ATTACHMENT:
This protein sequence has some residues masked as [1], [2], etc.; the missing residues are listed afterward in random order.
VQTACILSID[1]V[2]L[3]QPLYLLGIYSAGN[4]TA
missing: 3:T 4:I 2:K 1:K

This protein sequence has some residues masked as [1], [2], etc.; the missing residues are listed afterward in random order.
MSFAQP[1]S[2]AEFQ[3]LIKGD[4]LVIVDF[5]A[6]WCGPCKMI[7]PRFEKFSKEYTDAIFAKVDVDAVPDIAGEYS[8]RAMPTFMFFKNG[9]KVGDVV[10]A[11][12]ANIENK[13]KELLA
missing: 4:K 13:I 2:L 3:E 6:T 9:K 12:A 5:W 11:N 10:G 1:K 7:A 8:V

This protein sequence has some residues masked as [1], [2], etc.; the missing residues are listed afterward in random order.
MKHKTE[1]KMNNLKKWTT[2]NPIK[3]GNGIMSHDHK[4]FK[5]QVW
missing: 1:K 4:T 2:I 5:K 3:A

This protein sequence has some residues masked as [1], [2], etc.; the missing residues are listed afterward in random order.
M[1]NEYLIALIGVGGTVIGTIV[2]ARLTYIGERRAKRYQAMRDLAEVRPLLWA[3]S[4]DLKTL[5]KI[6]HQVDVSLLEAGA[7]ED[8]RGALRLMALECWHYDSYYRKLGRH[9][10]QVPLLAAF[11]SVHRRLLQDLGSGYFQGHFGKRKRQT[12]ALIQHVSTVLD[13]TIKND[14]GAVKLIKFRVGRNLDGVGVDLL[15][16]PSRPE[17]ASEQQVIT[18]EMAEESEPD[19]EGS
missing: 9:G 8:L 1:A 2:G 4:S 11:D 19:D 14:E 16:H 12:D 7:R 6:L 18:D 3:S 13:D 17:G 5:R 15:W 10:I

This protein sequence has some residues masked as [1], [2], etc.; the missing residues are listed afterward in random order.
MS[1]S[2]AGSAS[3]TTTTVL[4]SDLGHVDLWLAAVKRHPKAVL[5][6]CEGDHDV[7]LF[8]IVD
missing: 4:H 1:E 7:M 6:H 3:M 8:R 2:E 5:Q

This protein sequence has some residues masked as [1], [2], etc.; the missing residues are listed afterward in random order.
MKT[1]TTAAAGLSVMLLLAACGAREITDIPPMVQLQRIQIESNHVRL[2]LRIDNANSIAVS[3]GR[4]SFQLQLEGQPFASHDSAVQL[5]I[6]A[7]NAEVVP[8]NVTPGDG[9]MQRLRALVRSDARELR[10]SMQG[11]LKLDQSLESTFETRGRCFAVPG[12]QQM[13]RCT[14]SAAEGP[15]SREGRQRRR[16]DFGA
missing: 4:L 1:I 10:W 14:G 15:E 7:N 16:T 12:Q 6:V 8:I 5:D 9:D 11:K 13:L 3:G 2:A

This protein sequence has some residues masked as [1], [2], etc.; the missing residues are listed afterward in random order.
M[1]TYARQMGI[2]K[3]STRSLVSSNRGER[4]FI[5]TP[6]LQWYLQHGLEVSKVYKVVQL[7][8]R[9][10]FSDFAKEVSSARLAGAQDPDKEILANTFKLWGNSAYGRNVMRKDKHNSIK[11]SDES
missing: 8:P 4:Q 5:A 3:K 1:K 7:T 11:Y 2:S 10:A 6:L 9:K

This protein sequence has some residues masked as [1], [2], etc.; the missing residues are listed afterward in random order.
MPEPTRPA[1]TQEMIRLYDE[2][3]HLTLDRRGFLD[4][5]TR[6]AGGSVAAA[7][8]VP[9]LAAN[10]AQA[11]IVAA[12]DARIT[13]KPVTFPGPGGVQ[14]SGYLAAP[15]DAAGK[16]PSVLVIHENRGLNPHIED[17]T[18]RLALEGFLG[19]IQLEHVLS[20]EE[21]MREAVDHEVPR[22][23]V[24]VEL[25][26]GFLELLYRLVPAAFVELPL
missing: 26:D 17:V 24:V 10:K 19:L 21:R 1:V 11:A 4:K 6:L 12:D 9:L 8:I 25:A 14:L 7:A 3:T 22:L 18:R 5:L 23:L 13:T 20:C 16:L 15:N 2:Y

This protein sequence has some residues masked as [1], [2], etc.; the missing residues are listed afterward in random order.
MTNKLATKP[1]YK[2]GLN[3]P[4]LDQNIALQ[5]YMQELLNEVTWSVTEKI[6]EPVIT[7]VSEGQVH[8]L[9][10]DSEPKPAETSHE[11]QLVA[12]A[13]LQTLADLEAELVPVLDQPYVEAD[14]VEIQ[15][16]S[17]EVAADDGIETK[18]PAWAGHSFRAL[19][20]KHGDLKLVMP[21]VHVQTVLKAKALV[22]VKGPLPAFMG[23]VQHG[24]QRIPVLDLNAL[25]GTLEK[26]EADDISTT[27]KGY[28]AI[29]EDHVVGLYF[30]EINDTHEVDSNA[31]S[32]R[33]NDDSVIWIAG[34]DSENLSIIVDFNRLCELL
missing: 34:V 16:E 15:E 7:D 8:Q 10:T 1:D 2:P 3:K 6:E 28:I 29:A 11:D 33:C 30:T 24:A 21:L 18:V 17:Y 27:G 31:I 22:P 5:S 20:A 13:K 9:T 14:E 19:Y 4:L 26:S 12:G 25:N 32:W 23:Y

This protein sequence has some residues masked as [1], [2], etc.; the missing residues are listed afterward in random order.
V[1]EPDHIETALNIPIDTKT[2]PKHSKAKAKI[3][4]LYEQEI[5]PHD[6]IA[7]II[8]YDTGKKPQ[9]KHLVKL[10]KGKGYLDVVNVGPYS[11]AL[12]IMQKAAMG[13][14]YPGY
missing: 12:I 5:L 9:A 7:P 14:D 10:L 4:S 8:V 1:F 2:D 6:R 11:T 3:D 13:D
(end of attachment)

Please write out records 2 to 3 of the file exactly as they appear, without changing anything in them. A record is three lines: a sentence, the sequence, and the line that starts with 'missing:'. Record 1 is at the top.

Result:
This protein sequence has some residues masked as [1], [2], etc.; the missing residues are listed afterward in random order.
MSFAQP[1]S[2]AEFQ[3]LIKGD[4]LVIVDF[5]A[6]WCGPCKMI[7]PRFEKFSKEYTDAIFAKVDVDAVPDIAGEYS[8]RAMPTFMFFKNG[9]KVGDVV[10]A[11][12]ANIENK[13]KELLA
missing: 4:K 13:I 2:L 3:E 6:T 9:K 12:A 5:W 11:N 10:G 1:K 7:A 8:V

This protein sequence has some residues masked as [1], [2], etc.; the missing residues are listed afterward in random order.
MKHKTE[1]KMNNLKKWTT[2]NPIK[3]GNGIMSHDHK[4]FK[5]QVW
missing: 1:K 4:T 2:I 5:K 3:A